In this case before the New Hampshire Supreme Court, Petitioner Officer John Doe is attempting to invoke RSA 105:13-b to ask the New Hampshire court system to resolve a disciplinary matter and obtain removal from the Exculpatory Evidence Schedule (EES). The ACLU-NH and N.H. Association of Criminal Defense Lawyers filed an amicus brief on May 4, 2021. As this amicus brief explains, Officer Doe’s claim fails for two reasons.
First, as the Superior Court correctly held in this matter, RSA 105:13-b does not apply to Officer Doe’s lawsuit or provide him with an independent basis to seek removal from the EES because RSA 105:13-b only implicates how “police personnel files” are handled when “a police officer … is serving as a witness in [a] criminal case.” See RSA 105:13-b, I. At least five Superior Courts have reached this same conclusion, and RSA 105:13-b’s legislative history similarly supports this result.
Second, adequate pre-deprivation procedural due process was provided to Officer Doe based on the allegations in his Petition. Here, one day after the incident, Officer Doe was informed of the allegations of misconduct concerning his prior statement as to who had written the name on the back of the jacket, was told that an internal investigation had been conducted, was interviewed and gave a statement as part of this process, and was given an opportunity to respond. Officer Doe was also later notified of his placement on the EES and given an opportunity to contest it before the County Attorney. After this notification, Officer Doe asked that his meeting with the County Attorney concerning this placement on the EES be continued because he “did not have the time” given his responsibilities as a cadet at the Police Academy.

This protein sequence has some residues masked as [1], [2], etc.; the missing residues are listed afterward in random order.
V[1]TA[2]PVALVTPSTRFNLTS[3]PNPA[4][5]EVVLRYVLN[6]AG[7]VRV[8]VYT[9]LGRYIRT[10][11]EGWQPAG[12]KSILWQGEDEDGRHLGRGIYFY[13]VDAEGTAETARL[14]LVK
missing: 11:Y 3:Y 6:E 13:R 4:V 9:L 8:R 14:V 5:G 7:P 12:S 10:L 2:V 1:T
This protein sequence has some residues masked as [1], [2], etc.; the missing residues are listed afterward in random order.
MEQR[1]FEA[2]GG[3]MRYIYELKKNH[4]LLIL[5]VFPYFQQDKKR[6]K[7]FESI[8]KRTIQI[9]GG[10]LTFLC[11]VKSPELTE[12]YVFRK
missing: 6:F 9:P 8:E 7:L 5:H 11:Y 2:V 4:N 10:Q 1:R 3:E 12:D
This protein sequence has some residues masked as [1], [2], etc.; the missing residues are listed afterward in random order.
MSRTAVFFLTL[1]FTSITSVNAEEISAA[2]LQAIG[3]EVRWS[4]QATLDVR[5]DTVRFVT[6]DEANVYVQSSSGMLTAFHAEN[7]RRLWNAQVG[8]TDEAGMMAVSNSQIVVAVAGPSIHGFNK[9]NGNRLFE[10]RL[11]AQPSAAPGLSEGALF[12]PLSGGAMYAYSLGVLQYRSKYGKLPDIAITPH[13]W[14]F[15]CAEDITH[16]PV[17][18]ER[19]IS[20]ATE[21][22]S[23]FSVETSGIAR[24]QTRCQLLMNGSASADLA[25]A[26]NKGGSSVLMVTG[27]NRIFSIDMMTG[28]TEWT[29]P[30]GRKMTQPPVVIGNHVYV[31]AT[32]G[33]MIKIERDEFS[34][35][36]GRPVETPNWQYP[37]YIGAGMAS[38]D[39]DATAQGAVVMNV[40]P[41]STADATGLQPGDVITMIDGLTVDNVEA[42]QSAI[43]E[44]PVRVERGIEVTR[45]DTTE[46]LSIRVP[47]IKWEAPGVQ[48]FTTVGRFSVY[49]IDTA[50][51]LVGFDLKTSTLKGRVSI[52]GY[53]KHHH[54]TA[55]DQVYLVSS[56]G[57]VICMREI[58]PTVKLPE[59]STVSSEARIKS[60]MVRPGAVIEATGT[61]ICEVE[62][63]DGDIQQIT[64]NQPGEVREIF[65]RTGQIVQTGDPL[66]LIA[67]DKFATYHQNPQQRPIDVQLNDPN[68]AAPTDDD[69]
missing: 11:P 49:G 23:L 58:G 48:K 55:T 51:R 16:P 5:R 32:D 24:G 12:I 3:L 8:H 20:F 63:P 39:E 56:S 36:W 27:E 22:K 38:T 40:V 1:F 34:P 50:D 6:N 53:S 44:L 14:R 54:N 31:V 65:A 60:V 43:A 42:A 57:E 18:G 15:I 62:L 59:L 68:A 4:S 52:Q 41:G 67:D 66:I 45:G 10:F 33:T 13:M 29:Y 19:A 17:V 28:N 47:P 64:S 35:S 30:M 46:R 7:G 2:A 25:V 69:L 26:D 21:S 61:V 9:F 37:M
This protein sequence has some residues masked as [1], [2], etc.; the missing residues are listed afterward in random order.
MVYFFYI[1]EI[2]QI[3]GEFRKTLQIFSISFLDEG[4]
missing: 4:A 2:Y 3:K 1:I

This case is important because if Officer Doe can be removed from the EES in the face of having received adequate pre-deprivation due process, then this will lead to criminal defendants not receiving disclosures in future cases in which Officer Doe is a testifying witness. This is significant, as defendants have a constitutional right to receive such exculpatory evidence. As this brief explains, where the constitutional rights of defendants who have their property and liberty at stake run up against the rights of police officers in employment disputes, the rights of defendants must prevail.